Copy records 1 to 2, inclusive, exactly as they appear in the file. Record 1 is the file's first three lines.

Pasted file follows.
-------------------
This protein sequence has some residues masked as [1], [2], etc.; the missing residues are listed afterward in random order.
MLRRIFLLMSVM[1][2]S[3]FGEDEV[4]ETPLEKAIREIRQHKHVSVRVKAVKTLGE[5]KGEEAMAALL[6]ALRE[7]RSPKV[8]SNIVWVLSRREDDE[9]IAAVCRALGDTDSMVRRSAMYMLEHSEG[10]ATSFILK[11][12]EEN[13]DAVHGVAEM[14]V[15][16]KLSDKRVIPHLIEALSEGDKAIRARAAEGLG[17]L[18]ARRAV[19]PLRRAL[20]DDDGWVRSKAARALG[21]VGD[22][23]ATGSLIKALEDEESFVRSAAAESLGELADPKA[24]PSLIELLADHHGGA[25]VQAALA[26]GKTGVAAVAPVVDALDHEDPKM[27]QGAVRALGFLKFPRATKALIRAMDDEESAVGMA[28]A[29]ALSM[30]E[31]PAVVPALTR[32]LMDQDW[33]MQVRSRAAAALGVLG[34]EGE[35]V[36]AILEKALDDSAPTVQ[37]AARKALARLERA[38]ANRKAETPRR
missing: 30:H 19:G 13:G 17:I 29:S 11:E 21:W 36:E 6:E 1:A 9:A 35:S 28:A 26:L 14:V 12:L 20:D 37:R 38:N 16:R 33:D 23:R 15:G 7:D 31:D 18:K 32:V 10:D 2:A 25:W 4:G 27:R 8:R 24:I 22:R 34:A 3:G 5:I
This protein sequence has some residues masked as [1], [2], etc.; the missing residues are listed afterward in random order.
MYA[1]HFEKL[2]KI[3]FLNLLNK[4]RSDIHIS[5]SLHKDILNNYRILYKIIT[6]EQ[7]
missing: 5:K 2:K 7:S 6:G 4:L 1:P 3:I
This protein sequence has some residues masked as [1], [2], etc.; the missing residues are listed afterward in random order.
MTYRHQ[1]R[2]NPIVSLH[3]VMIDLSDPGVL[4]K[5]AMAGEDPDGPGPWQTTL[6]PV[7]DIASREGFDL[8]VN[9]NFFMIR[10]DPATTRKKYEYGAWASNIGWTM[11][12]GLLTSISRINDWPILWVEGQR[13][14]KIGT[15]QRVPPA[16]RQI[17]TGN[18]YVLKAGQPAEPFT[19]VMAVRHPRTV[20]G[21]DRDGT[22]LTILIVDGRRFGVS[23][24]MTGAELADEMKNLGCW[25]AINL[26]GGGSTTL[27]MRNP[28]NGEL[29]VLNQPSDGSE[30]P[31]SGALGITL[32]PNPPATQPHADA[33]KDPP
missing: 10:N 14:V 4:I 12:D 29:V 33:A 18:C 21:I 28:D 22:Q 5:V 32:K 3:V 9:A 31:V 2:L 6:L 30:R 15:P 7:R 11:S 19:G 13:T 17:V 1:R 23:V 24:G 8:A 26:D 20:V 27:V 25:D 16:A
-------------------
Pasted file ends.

This protein sequence has some residues masked as [1], [2], etc.; the missing residues are listed afterward in random order.
MLRRIFLLMSVM[1][2]S[3]FGEDEV[4]ETPLEKAIREIRQHKHVSVRVKAVKTLGE[5]KGEEAMAALL[6]ALRE[7]RSPKV[8]SNIVWVLSRREDDE[9]IAAVCRALGDTDSMVRRSAMYMLEHSEG[10]ATSFILK[11][12]EEN[13]DAVHGVAEM[14]V[15][16]KLSDKRVIPHLIEALSEGDKAIRARAAEGLG[17]L[18]ARRAV[19]PLRRAL[20]DDDGWVRSKAARALG[21]VGD[22][23]ATGSLIKALEDEESFVRSAAAESLGELADPKA[24]PSLIELLADHHGGA[25]VQAALA[26]GKTGVAAVAPVVDALDHEDPKM[27]QGAVRALGFLKFPRATKALIRAMDDEESAVGMA[28]A[29]ALSM[30]E[31]PAVVPALTR[32]LMDQDW[33]MQVRSRAAAALGVLG[34]EGE[35]V[36]AILEKALDDSAPTVQ[37]AARKALARLERA[38]ANRKAETPRR
missing: 30:H 19:G 13:G 17:I 29:S 11:E 21:W 36:E 6:E 1:A 9:A 35:S 28:A 26:L 14:V 12:L 20:D 37:R 38:N 16:R 33:D 23:R 15:G 7:D 31:D 18:K 32:V 10:D 2:A 25:W 4:G 27:R 8:R 24:I 22:R 34:A 3:G 5:I
This protein sequence has some residues masked as [1], [2], etc.; the missing residues are listed afterward in random order.
MYA[1]HFEKL[2]KI[3]FLNLLNK[4]RSDIHIS[5]SLHKDILNNYRILYKIIT[6]EQ[7]
missing: 5:K 2:K 7:S 6:G 4:L 1:P 3:I